Program starting to become laggy...

This is a discussion on Program starting to become laggy... within the Game Programming forums, part of the General Programming Boards category; In Direct3D you only call BeginScene() before you draw and EndScene() after you are done. You don't call it every ...

  1. #31
    Super Moderator VirtualAce's Avatar
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    In Direct3D you only call BeginScene() before you draw and EndScene() after you are done.

    You don't call it every time during the scene in which you want to draw. Call them both ONCE per frame.

    I'm sure OGL is the same.

    One thing I see is that you have "glBegin() and glEnd()" after each polygon. This causes a major slow down (several orders of magnitude on one program I was working on).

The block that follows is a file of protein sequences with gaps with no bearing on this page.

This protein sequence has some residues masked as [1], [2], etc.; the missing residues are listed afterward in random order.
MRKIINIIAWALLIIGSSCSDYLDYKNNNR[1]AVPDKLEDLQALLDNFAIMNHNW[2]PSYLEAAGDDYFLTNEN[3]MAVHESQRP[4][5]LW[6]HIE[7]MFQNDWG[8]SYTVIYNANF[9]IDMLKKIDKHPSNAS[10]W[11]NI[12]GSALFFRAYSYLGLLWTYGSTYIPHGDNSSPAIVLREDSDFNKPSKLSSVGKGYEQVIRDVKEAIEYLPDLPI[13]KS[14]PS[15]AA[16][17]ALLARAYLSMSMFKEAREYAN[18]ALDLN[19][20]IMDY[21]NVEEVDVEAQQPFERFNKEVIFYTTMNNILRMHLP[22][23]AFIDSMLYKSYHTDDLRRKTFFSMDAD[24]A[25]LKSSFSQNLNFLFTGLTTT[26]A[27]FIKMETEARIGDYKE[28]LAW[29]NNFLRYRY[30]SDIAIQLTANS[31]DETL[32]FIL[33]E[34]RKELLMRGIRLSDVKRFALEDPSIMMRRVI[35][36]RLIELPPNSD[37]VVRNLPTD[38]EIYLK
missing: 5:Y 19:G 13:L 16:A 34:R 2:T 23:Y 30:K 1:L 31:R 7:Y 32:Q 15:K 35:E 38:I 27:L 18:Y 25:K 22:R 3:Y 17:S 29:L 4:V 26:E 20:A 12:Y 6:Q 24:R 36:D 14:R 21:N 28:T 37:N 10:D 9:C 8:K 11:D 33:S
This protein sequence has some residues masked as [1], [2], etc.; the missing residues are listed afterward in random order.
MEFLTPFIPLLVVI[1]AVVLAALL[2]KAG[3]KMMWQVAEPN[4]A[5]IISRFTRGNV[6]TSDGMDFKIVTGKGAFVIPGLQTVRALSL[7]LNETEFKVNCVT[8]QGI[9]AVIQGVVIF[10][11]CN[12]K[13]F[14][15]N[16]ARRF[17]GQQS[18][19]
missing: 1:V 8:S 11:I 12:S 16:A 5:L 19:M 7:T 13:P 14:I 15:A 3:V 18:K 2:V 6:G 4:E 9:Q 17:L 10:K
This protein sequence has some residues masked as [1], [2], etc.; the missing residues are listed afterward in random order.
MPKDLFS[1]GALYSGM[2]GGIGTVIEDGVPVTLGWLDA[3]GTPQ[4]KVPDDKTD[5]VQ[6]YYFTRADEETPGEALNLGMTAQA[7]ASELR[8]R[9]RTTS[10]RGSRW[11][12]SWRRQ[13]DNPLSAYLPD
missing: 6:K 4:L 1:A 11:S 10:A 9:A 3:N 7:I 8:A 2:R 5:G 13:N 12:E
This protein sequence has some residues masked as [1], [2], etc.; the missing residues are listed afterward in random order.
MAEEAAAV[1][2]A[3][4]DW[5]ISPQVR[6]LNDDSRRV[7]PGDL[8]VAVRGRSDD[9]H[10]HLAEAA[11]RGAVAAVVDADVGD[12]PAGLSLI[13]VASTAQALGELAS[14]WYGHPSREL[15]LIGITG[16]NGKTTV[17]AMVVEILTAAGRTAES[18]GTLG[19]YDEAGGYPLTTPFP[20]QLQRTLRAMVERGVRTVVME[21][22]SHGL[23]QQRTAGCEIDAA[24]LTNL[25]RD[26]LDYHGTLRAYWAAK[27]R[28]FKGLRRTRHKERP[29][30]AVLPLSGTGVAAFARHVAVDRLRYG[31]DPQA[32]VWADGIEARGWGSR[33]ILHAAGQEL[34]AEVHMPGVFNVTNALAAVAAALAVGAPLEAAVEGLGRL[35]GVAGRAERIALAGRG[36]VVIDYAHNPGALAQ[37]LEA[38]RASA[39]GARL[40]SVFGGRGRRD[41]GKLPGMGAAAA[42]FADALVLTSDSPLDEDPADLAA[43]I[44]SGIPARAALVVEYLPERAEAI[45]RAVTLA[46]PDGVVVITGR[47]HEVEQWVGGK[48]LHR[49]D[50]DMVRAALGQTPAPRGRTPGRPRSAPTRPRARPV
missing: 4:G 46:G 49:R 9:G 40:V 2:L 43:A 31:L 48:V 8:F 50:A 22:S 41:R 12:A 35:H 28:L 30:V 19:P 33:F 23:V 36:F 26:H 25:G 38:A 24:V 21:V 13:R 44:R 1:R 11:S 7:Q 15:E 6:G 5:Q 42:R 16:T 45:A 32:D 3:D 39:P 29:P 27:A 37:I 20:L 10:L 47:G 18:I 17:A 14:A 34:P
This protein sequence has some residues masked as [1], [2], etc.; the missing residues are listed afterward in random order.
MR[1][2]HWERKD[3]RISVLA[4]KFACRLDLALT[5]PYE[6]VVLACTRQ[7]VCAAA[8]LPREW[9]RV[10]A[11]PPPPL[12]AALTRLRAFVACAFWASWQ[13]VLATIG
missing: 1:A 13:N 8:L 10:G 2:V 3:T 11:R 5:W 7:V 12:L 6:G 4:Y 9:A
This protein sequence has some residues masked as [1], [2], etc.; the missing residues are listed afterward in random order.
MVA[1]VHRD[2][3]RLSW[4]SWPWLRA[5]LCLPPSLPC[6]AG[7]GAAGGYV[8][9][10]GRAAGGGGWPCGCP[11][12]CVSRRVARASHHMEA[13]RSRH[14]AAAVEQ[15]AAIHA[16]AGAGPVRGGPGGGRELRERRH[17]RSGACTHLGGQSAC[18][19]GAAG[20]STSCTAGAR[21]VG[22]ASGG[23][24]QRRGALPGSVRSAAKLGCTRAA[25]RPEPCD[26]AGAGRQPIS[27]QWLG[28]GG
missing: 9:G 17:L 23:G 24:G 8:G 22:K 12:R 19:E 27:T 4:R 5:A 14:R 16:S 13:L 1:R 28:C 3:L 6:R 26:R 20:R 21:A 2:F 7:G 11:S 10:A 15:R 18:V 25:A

But I think that has already been said in this thread and you still have not corrected your code.

  2. #32
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    I see, soooo, even though I'm making a display list for my quad, i'm still looping the creation process, instead of gl beginning and ending in every single loop.. i'll just translatef inside the loop instead of doing that externally...

    switch glbegin/end's with translatef's

  3. #33
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    switch glbegin/end's with translatef's
    What? They have nothing to do with each other.
    It might be impossible to eliminate all but one set of glBegin/glEnd but the idea is to have as little as possible. Putting that into a display list (or better yet, a vertex array) and fixing that web you call a render loop, should increase performance.